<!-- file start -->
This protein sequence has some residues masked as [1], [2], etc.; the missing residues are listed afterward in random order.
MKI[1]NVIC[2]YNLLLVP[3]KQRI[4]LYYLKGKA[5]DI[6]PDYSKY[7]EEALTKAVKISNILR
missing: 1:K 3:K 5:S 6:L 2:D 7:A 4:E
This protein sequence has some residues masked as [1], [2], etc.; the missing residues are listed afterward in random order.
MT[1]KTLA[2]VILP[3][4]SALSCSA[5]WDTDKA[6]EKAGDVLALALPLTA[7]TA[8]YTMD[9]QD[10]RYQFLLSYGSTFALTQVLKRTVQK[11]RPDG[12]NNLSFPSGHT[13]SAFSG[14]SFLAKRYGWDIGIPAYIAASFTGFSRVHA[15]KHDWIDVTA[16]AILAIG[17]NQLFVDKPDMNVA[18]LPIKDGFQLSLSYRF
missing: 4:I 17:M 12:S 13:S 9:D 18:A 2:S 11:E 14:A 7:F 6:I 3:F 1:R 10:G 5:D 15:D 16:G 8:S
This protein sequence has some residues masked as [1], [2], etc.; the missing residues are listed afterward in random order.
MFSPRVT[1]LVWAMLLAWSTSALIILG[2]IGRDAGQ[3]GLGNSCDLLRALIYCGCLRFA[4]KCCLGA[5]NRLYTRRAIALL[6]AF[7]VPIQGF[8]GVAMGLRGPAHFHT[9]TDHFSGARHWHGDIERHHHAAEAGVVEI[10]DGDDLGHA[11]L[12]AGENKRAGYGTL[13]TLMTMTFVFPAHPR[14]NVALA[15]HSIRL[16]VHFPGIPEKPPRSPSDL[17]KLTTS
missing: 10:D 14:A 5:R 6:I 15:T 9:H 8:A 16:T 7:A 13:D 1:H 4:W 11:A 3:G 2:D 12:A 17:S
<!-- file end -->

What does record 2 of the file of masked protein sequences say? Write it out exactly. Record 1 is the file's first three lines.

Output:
This protein sequence has some residues masked as [1], [2], etc.; the missing residues are listed afterward in random order.
MT[1]KTLA[2]VILP[3][4]SALSCSA[5]WDTDKA[6]EKAGDVLALALPLTA[7]TA[8]YTMD[9]QD[10]RYQFLLSYGSTFALTQVLKRTVQK[11]RPDG[12]NNLSFPSGHT[13]SAFSG[14]SFLAKRYGWDIGIPAYIAASFTGFSRVHA[15]KHDWIDVTA[16]AILAIG[17]NQLFVDKPDMNVA[18]LPIKDGFQLSLSYRF
missing: 4:I 17:M 12:S 13:S 9:D 18:A 2:S 11:E 14:A 7:F 6:I 3:F 1:R 10:G 5:D 15:D 16:G 8:S